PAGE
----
THREE UK PRIVACY GROUPS have collaborated to legally challenge the government communications surveillance organisation GCHQ and denounce the illegality of its practices.
GCHQ is the UK version of the US National Security Agency (NSA). While the NSA has PRISM, GCHQ is said to have a system called Tempora that does the same, except a lot closer to home.
The groups Big Brother Watch, Open Rights Group and English PEN are working with a German campaigner in this effort, which saw them file papers at the European Court of Human Rights this week bringing an action against the UK Government.
"The laws governing how internet data is accessed were written when barely anyone had broadband access and were intended to cover old fashioned copper telephone lines," said Big Brother Watch director Nick Pickles.
"Parliament did not envisage or intend those laws to permit scooping up details of every communication we send, including content, so it's absolutely right that GCHQ is held accountable in the courts for its actions."
While the groups initially looked to the UK courts for support, the UK government said that this was not appropriate and pushed them towards a secret tribunal.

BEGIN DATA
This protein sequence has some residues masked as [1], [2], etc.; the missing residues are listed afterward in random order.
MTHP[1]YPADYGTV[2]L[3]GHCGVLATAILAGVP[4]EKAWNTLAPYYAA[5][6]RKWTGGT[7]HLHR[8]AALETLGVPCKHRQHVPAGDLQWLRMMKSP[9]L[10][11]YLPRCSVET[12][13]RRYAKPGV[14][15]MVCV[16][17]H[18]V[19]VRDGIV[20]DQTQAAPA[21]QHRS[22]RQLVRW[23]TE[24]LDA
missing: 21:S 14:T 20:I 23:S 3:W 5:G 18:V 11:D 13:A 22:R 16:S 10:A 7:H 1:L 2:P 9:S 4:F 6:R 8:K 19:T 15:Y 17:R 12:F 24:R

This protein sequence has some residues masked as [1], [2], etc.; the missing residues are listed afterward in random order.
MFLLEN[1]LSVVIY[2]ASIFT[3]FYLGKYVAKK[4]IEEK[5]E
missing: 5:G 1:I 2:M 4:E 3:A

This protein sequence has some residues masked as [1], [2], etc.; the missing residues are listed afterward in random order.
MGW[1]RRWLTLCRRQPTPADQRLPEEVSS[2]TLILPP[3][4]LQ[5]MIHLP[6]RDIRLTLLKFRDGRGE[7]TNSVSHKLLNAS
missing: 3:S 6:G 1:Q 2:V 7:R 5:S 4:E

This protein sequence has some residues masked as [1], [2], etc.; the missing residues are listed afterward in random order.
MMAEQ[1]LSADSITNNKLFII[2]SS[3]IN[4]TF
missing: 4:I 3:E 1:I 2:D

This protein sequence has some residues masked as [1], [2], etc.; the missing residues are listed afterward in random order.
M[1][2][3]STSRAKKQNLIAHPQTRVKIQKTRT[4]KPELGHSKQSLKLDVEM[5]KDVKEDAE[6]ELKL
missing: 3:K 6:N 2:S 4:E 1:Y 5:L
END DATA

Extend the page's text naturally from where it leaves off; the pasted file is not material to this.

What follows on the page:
The groups did not consider this appropriate and they turned to Europe.
A solicitor working on the case said that the parties want GCHQ to admit that what it has done is bad, and is detrimental to personal privacy. The groups hope that the European Court of Human Rights will address their complaint soon.
"We are asking the court to declare that unrestrained surveillance of much of Europe's internet communications by the UK Government, and the outdated regulatory system that has permitted this, breach our rights to privacy. This is not something the secret investigatory powers tribunal can do," said Daniel Carey, solicitor at Deighton Pierce Glynn.
"Indeed, it is precisely the sort of case that we need the European Court of Human Rights for. We are asking for the case to be dealt with on a priority basis, so I am hopeful that it will be formally communicated to the UK Government within a period of weeks. After that, the timetable will be determined by the court." µ
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